“There is a broader wind in our civic sails. This is a time of renaissance in Memphis.” Stockwell said, talking specifically about the momentum from the opening of Crosstown Concourse. “Nothing is impossible for Memphis anymore and Memphis is starting to wake up to that.”

Jones says he has seen plans come and go – specific and general – including a very general Wharton administration plan that prompted the city to take up the asphalt for parking between the Mid-South Coliseum and the eastern side of the Libertyland amusement park.

“Well guess what? If you go out there today, whatever that plan was it hasn’t happened,” Jones said. “Why disrupt whatever is going on until you have a plan that you are going to be able to execute – that you are able to support what’s going on mainly at that stadium. … That is why I’m kind of perturbed about this. We are having the same conversation. Everybody brings a deal to the table and they will compromise parking like it’s not even necessary.”

In addition to the stadium tenants, Children’s Museum of Memphis CEO Dick Hackett has talked about a parking problem on football game days that he too has said would be exacerbated by additional attractions at the Fairgrounds.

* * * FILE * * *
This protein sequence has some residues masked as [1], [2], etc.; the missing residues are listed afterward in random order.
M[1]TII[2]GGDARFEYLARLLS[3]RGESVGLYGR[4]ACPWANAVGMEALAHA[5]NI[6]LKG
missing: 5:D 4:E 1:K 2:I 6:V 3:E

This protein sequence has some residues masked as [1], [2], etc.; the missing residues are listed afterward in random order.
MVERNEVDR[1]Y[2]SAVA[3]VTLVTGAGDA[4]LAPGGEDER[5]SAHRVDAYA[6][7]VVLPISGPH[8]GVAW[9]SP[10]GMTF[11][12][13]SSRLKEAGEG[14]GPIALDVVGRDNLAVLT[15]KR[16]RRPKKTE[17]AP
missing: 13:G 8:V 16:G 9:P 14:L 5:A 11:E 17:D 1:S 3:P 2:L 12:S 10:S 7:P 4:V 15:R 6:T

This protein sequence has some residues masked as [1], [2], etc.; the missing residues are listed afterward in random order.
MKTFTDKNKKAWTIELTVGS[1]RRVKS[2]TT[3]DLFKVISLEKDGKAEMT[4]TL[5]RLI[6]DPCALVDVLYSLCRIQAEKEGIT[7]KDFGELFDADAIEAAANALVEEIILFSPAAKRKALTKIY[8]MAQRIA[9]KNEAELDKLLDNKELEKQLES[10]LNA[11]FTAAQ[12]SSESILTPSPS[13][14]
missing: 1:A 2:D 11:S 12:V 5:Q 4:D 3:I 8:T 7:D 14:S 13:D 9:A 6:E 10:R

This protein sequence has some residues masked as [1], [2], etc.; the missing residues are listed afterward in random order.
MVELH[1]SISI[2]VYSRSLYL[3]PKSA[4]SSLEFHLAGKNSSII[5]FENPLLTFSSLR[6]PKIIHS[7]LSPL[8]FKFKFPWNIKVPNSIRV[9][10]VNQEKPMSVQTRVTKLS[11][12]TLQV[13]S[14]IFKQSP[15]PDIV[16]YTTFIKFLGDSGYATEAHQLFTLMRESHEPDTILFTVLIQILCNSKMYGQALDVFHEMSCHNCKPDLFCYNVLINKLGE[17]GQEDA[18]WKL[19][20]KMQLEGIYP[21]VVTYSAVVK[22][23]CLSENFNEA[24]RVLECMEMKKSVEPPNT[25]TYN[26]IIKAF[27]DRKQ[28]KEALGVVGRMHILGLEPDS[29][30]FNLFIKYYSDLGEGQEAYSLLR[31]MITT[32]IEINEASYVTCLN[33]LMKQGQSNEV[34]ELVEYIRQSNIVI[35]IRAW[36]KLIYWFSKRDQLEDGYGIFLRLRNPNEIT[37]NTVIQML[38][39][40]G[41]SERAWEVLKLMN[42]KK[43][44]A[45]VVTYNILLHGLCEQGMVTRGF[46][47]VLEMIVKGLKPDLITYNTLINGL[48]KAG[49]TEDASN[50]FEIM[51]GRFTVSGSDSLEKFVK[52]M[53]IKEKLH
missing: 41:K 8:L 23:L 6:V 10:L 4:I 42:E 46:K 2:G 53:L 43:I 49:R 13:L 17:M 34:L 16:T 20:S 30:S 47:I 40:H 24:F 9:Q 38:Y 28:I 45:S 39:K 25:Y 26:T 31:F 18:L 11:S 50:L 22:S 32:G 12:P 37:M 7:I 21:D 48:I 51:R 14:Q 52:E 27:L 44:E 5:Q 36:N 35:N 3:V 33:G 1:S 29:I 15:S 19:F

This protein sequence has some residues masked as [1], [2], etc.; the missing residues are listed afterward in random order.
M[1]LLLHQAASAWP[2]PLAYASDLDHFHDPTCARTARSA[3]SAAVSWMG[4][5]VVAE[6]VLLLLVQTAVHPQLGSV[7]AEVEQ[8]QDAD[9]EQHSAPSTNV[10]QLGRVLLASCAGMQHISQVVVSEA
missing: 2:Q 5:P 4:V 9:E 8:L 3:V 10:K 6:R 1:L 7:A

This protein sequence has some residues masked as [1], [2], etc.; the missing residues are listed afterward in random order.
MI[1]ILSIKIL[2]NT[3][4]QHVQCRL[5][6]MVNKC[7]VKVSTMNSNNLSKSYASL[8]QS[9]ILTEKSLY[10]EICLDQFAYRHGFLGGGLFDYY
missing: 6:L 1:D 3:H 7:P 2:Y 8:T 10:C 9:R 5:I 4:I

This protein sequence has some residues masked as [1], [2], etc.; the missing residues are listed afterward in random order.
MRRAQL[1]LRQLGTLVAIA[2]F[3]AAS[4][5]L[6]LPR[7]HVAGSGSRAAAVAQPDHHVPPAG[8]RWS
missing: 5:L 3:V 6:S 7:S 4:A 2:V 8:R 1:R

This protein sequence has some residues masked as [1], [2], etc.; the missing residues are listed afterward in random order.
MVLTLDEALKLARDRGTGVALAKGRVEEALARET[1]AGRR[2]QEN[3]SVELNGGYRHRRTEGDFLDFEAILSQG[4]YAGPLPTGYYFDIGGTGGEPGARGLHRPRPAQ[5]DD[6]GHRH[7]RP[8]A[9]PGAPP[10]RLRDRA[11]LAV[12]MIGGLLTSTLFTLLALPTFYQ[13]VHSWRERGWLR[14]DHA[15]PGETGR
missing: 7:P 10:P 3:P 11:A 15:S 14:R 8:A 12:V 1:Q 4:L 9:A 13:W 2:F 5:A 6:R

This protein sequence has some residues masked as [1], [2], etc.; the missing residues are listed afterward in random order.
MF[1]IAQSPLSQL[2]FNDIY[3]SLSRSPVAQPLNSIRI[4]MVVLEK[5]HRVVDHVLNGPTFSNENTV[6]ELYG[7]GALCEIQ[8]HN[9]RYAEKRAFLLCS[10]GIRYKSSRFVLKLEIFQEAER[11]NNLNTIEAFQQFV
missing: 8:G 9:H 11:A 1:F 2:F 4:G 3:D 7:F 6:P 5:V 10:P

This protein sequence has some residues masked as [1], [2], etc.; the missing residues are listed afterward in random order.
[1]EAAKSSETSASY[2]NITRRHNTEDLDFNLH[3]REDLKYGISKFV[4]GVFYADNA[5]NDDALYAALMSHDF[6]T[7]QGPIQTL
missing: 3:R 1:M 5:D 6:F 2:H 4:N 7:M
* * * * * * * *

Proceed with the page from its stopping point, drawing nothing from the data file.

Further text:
At times during the football season, CMOM closes and uses its parking lot to park football fans because patrons of the museum can’t get near the museum on game day.

Council member Frank Colvett called for the study, which could take the Liberty Bowl’s seating from 61,000 to 80,000 seats in the process.

“I want Beyonce to come play Memphis,” Colvett said in June of a tentative expansion that would be built around meeting the load-in requirements of concert tours of that size.

“Back in my day, it was 10 tractor-trailers and that was a huge show,” he said of stadium tours into the 1990s and demands now for bigger stages and staging areas to build those platforms.

“They can’t make money if they can’t get the tractor-trailers right there,” he said.

Jones says it is premature.

“There’s a lot of conversation,” he said. “But if you are talking about expanding, there’s a whole bunch of things that need to happen and we are not doing things to accommodate, not even at this level. … It’s just not there.”